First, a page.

Photo by Anne FishbeinASIATIQUE BISTRO
12321 Ventura Blvd., Studio City
Given its name, you might assume the food here to be an innovative, East-West fusion. Though the cooking is basically competent, you’ll be disappointed if you expect anything too exotique. Asian ingredients are used sparingly, or not at all. A very European roasted Moscovy duck breast with rhubarb-raspberry sauce has only a little thatch of baby bok choy as a token Asian ingredient. You can barely taste the wasabi in the “wasabi mashed potatoes.” And there’s nothing Asiafied about a lobster and spinach crepe finished off with a creamy brandy sauce, except, perhaps, for the charming rectangular Japanese bamboo-motif platter on which it is served. Appetizers may be more Asian-inspired than entrées, but they don’t break any creative ground either. Familiar Thai vegetable spring rolls come with a sweet-hot-sour sauce — the same kind used on Thai barbecue chicken. Shrimp and salmon mousse toast is a close cousin of Chinese shrimp toast. The most inviting dessert, fresh sliced pineapple with caramelized vanilla-bean custard, makes a comforting end. Inspired by the wildly successful Café Bizou and the Out Take Café nearby, Asiatique Bistro offers soup or salad for $1 with any entrée. Customers love this policy, the $3 corkage fee and the restaurant’s pleasant white-tablecloth setting. Open for lunch Tues.–Fri., dinner Tues.–Sun. Dinner for two, food only, $17–$35. (LB)
1009 Abbot Kinney Blvd., Venice
This cunning, pretty café on Abbot Kinney has closed for breakfast (a great loss to those who survived on its nine-grain pancake) and opened for dinner. The menu is cleverly designed and immensely appealing; you can assemble your dinner from a list of small plates, salads and entrées. One perfect dinner: two small lamb chops on a chestnut mint purée and, say, a salad of Belgian endive and watercress with pear, fennel, walnuts and Gorgonzola. Or have an order of flatbread with a choice of six spreads (including a caramelized three-onion, a hummus, and a wild mushroom), followed by a hearty bowl of legume soup. You can eat simply and inexpensively, or have a multicourse extravaganza — a meal for every mood and pocketbook. Desserts, from brownies to a dense persimmon pudding (alas, it’s seasonal), are extraordinary. This neighborhood café is well worth a drive, and the pancakes are still available for brunch. Open for lunch Tues.–Fri., for dinner Tues.–Sat., weekend brunch. Complete meals, food only, from $30–$50 (MH) ã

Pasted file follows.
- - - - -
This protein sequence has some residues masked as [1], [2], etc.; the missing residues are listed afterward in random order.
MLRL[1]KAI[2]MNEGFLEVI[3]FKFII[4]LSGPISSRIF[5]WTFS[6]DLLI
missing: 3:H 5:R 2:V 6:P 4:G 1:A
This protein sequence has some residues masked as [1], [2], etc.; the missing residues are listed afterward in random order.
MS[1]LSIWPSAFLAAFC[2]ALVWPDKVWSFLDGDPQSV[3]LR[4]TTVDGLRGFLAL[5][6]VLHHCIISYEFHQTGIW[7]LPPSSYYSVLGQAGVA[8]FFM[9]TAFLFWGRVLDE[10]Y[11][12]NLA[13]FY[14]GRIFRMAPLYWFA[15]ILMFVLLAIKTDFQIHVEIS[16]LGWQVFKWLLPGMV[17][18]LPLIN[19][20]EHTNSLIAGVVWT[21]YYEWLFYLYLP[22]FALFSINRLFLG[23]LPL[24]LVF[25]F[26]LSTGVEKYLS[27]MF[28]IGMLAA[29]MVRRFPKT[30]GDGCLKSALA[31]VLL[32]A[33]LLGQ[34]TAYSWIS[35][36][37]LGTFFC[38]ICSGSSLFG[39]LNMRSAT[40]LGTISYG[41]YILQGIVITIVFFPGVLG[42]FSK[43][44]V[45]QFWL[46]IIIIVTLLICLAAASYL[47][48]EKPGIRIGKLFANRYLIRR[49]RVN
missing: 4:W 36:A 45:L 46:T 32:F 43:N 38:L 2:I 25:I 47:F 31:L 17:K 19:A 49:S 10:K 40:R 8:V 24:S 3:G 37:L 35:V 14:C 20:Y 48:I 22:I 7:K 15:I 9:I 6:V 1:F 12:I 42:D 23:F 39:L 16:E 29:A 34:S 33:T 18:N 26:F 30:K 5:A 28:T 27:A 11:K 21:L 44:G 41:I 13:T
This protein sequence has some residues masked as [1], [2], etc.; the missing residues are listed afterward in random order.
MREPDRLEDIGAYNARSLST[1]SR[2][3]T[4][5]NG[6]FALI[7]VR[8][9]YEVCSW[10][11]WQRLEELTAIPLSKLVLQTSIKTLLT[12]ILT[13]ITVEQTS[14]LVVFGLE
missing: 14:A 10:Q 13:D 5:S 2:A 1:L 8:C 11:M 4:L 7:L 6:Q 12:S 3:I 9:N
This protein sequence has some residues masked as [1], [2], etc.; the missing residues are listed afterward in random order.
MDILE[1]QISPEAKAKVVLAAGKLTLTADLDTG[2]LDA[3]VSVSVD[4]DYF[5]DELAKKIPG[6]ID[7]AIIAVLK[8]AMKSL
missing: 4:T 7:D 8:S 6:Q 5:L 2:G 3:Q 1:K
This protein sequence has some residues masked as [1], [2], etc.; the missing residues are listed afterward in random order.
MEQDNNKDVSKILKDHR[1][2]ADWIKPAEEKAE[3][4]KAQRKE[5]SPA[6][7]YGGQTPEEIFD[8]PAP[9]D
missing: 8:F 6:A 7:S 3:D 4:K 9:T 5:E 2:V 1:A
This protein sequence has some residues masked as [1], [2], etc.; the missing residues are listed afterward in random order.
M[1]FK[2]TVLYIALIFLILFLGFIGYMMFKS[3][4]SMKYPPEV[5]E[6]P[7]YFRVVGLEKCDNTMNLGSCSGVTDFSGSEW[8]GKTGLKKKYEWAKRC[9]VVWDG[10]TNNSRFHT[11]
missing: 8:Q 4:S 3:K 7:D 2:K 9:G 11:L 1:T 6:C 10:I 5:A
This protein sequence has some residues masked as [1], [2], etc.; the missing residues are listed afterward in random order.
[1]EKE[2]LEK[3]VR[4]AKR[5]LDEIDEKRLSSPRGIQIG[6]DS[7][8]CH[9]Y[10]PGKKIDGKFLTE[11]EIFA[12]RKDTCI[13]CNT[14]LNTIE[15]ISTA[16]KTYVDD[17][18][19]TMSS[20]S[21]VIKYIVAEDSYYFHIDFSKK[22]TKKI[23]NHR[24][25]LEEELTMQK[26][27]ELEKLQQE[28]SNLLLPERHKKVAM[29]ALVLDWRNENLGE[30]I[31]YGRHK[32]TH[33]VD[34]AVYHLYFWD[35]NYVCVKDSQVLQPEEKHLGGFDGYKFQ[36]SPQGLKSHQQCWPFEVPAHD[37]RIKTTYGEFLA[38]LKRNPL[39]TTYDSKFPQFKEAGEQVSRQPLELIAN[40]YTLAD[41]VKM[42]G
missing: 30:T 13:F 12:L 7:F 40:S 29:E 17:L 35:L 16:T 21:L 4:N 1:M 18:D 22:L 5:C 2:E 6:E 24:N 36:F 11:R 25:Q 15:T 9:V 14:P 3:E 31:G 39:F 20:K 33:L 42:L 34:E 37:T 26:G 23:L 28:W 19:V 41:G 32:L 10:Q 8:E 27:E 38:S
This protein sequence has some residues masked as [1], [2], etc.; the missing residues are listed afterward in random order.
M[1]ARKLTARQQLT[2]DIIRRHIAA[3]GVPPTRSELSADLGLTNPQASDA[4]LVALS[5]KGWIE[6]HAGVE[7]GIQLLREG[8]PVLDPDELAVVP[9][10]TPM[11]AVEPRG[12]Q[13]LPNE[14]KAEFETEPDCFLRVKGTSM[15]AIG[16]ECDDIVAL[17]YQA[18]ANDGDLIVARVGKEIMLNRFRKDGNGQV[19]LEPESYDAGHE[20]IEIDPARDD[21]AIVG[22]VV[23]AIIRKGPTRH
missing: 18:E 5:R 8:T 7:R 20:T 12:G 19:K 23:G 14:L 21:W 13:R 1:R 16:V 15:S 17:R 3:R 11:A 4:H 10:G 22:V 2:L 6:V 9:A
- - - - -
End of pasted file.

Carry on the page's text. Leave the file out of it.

1099 Westwood Blvd., Westwood
It’s a church, it’s a museum, it’s a bank building whitewashed from floor to ceiling. It’s Eurochow! With a vast domed ceiling, patches of see-through floor, and coveted balcony tables, this new restaurant by the profoundly hip, art-loving Mr. Chow is like a big blank canvas just waiting for long-legged models and other beautiful people to situate themselves within it. Every patch of color (a blue glass torso hung on the wall, a plate of red-sauced pasta) flares up with remarkable vivacity. Too bad the food, an assortment of Asian and Italian favorites, is dull, dull, dull. Then again, you’re too busy staring to eat. Open for lunch and dinner seven days, Thurs.–Sat. till 1 a.m. Lunch entrees from $9–$18 (MH)
1802 N. Vermont Ave.